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    Why are you doing this? Are you in an area where starting the chiller with a traditional Wye-Delta or Solid State Starter would have an adverse effect on the power grid or other loads in the building? Using a VFD as a starter, i.e. ramping up to 60HZ and keeping it there is less efficient than just starting with a conventional electro-mechanical starter.

    I see no reason why it can't be done, but I am interested in knowing what you're trying to accomplish, because a VFD may not be the answer.
    The key to happiness is lower expectations.

  7. #7
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    Quote Originally Posted by KnewYork View Post
    Putting third party VFDs on chillers is done frequently. Using it as a soft start only seems to be a waste of its potential, but there are many controls considerations that would have to be addressed to vary the speed while it's operating.

    I would guess the VFD will be around 500 HP. Not that large considering York offers an 1100 HP and ABB makes low voltage drives to 7500 HP.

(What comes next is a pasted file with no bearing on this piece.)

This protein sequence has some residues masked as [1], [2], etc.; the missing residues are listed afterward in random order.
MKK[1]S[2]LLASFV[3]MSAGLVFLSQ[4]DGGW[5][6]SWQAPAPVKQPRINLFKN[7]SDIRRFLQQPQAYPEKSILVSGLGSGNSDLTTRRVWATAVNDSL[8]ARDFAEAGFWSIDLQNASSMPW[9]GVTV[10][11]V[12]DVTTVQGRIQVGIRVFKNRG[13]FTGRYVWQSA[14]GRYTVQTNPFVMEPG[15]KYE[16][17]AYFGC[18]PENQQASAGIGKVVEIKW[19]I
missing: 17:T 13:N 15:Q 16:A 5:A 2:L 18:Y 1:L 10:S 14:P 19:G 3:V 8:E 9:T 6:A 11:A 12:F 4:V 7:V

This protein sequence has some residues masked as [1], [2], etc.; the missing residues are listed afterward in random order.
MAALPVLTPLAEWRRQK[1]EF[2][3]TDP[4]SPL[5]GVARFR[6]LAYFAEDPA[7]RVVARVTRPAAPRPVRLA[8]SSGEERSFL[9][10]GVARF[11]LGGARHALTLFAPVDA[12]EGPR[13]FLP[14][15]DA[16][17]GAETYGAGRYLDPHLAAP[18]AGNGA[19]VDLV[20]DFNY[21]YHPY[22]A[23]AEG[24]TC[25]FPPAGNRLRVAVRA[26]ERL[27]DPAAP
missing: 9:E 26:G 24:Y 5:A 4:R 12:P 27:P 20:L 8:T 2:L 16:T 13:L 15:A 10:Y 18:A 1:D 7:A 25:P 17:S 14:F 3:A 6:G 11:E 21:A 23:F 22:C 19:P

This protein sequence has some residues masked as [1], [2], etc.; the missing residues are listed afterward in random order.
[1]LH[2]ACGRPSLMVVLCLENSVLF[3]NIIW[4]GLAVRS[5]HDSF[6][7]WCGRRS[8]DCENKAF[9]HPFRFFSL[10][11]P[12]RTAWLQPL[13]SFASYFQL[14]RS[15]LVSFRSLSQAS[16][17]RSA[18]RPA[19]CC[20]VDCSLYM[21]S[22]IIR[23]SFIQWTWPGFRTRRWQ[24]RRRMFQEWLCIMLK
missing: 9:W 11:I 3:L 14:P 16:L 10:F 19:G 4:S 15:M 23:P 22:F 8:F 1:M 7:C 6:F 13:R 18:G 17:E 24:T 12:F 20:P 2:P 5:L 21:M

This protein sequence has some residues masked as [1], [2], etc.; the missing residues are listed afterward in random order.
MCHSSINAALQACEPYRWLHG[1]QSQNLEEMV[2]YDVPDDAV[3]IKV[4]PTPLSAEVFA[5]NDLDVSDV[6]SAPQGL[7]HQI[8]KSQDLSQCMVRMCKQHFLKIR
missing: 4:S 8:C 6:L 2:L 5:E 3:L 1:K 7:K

I guess I've lived a sheltered life, have never seen this done. Seems like a soft-starter would be more cost effective than a VFD.....

    One of my customers has a total of 6 York YK's, 900-ish tons each. Two were ordered as VSD, four were not. They are on an energy-saving kick, and plan to have the rest factory retrofitted to VSD's. They are also installing VFD's on everything in sight - CHW and CW pumps, Tower fans, just to experiment with various strategies.

  8. #8
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    Quote Originally Posted by Tech Rob
    Using a VFD as a starter, i.e. ramping up to 60HZ and keeping it there is less efficient than just starting with a conventional electro-mechanical starter.
    It is true that running a VFD at 60 Hz. consumes more than a conventional starter due to the losses in converting power from AC to DC and back to AC. I think if it were me, I'd fix the drive to run at 57-58 Hz. (IF I was going to employ the OP's strategy.)

    A VFD running at 55 Hz. is consuming 77% of the HP of the motor at 60 Hz. Even at 57 Hz. the HP is 85% of the rated HP. I would think there would be very few times that the chiller would be unable to make capacity when running at 57 Hz. What do you think? Would that work for this application?

  9. #9
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    Mar 2007